Summer Waitress
And lastly, you can use the technique I described in the second post, meditation. It isn’t complicated and though it can be learned online or by reading a book, I’d strongly recommend taking a class as it can be difficult to start on your own. At its core, meditation simply involves sitting still long enough to become aware of your thoughts and feelings while viewing them in a non-judgmental way. It has been said that “the mind makes a wonderful servant but a terrible master” and by leveraging meditation you no longer are a slave to your mind and its random thoughts. This will leave you clearer and more present, allowing these insights to emerge more freely. 

Given all these factors, eventually, something/someone will trigger the change within you. The more you prepare and the harder the struggle, the greater the capacity for a single trigger to ignite the process.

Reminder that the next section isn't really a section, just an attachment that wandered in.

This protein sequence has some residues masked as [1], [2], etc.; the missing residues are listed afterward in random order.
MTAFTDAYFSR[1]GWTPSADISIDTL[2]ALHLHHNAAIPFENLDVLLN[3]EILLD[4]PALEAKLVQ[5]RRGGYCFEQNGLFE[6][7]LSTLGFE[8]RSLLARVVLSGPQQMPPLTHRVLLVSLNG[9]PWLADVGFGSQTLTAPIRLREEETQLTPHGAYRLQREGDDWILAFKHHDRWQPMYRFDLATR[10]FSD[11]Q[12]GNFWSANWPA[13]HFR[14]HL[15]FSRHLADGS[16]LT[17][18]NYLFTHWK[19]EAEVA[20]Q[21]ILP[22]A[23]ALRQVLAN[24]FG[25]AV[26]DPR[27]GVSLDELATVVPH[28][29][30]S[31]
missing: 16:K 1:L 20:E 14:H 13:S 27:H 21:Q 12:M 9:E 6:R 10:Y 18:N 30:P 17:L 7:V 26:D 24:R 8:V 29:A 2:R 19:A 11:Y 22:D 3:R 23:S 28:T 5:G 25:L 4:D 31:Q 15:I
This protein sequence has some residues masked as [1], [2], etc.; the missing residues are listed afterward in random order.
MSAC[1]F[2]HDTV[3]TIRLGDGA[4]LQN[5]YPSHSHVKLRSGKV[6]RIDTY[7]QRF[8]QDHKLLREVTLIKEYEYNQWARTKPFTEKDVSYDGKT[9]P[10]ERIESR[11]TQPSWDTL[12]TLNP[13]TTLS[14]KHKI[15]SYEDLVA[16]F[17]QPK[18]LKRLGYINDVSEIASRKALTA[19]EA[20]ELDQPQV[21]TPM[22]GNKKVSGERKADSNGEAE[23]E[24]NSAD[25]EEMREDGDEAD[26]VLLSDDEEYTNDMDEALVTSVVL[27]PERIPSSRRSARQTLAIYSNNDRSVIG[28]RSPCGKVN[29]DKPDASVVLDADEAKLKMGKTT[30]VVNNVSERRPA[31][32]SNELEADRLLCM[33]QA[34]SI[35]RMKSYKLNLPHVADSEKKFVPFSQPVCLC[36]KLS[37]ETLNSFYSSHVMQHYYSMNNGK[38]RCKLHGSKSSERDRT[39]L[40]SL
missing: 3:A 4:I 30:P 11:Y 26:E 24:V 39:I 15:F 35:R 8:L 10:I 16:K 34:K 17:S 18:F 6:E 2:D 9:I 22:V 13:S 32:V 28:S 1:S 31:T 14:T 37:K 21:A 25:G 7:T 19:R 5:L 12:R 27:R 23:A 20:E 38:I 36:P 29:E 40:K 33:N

So in closing this series of posts I ask you: 
Plane Study for
The Carpenter
What pain are you feeling but are ignoring out of convenience or comfort that could be a sign of where you need to go next? 

Have you ever been the seed of change for a situation or someone in particular? Have you stopped the conversation in your own head long enough to hear what the other person was truly saying and asked a well-placed question that helps clarify their need or desire? Is there something you could have said or done to bring about change but didn’t out of fear or some other hesitation?